Three veterans receive Quilts of Valor in Farmington
Ceremony takes place at Farmington Indian Center
FARMINGTON — Three veterans were honored Friday for their military service by a national organization that presents hand-stitched quilts that carry messages of comfort and healing.
The quilts were from the Quilts of Valor Foundation, a not-for-profit organization that awards the coverings sewn by volunteers to living service members and veterans.
Navy veterans Steven Harrison Sr., a Dzilth-Na-O-Dith-Hle resident, and Harold Lope, a Crownpoint resident, received quilts during a presentation at the Farmington Indian Center.
A third quilt was presented to Howard Vigil, an 86-year-old Army veteran from Dulce, in a separate presentation.
Flagstaff resident Marsha Monestersky has been an Arizona chapter member of the organization since 2016.
"These quilts are an expression of gratitude, made to thank and comfort you," Monestersky said to Harrison and Lope.
Monestersky and Etta Arviso, who organized Friday's presentation, draped a red, white and blue quilt around Harrison's shoulders.
Harrison was 22 years old when he enlisted in the Navy in 1944.
He served on the USS Texas and participated in the battles of Iwo Jima and Okinawa.
The 96-year-old told the audience he remembers Iwo Jima had several caves, where Japanese troops hid during the battle.
"Uncle Sam wanted some good men to win the war, so I did," Harrison said.
Arlene Johnson, Harrison's daughter, said in 2012, her father traveled to LaPorte, Texas, to see the USS Texas for the first time since his military service ended in 1946.
Since then, he has visited the battleship three more times, including attending its centennial anniversary in 2014.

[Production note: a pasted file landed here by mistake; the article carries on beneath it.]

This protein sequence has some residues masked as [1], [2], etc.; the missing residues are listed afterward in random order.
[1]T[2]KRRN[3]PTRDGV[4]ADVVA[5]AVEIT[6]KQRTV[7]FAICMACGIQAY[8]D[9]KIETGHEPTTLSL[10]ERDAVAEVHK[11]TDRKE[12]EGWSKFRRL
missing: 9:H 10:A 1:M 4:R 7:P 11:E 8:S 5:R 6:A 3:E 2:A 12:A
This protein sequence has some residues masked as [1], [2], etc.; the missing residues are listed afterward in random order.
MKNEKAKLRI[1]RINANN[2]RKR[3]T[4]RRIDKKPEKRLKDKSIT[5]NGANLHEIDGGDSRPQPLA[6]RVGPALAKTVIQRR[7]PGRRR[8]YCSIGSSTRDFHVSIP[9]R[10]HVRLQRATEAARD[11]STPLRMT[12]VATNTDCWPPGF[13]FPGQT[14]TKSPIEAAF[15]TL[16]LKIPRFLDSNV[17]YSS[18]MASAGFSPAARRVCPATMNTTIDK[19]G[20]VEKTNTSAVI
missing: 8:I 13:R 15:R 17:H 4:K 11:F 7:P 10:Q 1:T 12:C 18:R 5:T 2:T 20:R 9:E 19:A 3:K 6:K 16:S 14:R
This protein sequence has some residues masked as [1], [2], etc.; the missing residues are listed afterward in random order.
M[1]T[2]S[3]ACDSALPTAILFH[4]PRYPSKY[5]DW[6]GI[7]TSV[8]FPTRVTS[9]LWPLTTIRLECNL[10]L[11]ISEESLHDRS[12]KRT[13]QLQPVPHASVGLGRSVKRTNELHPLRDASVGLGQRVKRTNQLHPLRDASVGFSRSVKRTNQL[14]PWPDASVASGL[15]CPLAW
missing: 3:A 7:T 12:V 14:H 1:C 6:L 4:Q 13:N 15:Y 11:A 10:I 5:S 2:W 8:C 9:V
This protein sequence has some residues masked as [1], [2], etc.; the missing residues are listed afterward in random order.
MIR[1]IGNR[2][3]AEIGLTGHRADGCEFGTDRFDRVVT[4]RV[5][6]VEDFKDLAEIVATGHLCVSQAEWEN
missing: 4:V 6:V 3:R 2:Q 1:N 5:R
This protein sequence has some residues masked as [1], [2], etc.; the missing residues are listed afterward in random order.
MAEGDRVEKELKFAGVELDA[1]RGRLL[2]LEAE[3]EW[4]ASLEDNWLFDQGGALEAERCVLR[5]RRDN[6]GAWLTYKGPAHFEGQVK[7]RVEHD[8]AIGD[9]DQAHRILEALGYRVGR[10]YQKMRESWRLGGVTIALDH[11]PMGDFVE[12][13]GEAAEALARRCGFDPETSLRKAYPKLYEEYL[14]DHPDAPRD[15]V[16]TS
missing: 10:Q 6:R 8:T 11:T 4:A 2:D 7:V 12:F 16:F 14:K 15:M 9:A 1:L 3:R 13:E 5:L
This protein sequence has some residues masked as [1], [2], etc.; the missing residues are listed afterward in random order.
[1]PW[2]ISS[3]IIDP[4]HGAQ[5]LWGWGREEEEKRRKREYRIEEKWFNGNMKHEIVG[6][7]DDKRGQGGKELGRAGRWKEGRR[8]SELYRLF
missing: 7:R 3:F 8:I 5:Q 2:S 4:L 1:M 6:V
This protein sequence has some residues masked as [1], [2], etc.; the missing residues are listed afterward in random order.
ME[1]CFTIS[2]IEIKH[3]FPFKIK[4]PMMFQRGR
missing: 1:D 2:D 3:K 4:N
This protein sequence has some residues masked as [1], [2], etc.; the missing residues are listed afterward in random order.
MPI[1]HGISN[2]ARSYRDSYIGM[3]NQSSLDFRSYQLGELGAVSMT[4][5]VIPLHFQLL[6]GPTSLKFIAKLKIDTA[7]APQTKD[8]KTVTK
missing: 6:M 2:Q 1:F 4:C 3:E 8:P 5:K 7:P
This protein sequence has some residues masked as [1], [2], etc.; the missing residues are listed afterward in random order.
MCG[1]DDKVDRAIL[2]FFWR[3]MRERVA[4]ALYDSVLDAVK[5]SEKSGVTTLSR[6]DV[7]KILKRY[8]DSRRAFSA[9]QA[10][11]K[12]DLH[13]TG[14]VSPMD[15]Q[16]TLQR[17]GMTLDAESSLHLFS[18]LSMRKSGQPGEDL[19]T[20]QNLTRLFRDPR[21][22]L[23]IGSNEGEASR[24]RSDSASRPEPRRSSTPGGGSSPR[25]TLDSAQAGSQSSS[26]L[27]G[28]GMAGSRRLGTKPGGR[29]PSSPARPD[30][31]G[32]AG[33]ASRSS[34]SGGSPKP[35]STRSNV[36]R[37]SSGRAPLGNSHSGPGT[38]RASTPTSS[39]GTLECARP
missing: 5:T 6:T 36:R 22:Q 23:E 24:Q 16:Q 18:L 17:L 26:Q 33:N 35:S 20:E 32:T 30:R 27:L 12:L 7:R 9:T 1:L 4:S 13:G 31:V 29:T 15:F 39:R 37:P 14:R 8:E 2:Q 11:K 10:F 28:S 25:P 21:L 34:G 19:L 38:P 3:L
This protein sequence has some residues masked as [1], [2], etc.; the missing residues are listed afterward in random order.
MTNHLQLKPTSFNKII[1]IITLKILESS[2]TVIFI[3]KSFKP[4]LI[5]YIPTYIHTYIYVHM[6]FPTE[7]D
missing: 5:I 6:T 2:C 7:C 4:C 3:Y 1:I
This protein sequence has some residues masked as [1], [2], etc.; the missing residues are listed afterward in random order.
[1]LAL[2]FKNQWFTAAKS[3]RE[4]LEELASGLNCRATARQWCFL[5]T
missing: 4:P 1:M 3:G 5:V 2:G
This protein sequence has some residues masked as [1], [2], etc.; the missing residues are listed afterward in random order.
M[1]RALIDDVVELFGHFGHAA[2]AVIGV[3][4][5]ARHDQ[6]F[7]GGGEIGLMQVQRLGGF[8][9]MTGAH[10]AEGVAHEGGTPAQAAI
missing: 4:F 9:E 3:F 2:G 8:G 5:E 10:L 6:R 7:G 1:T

Harrison wore a baseball cap with the USS Texas embroidered on it. Around his neck hung a beaded medallion with the Navy emblem.
Lope, 84, served in the Navy from 1955 to 1957 then worked for the Navajo Police Department for seven years after being discharged from military service.
His career includes serving as director of the tribe's community health representatives program, where he advocated for ambulance services on the reservation.
He attended the presentation with his wife, Orlinda R. Lope.
Harold Lope looked at his certificate from Quilts of Valor then checked out his quilt, which had a turquoise border and consisted of yellow, green and white fabric.
"Ahéhee'," Lope said in the Navajo language.
"We hear a lot about service men but a lot of times, we overlook them. They need help, they need assistance," he said later in English.
Arviso was also recognized with a certificate from the organization for her work through the years to honor military service members.
Noel Lyn Smith covers the Navajo Nation for The Daily Times. She can be reached at 505-564-4636 or by email at email@example.com.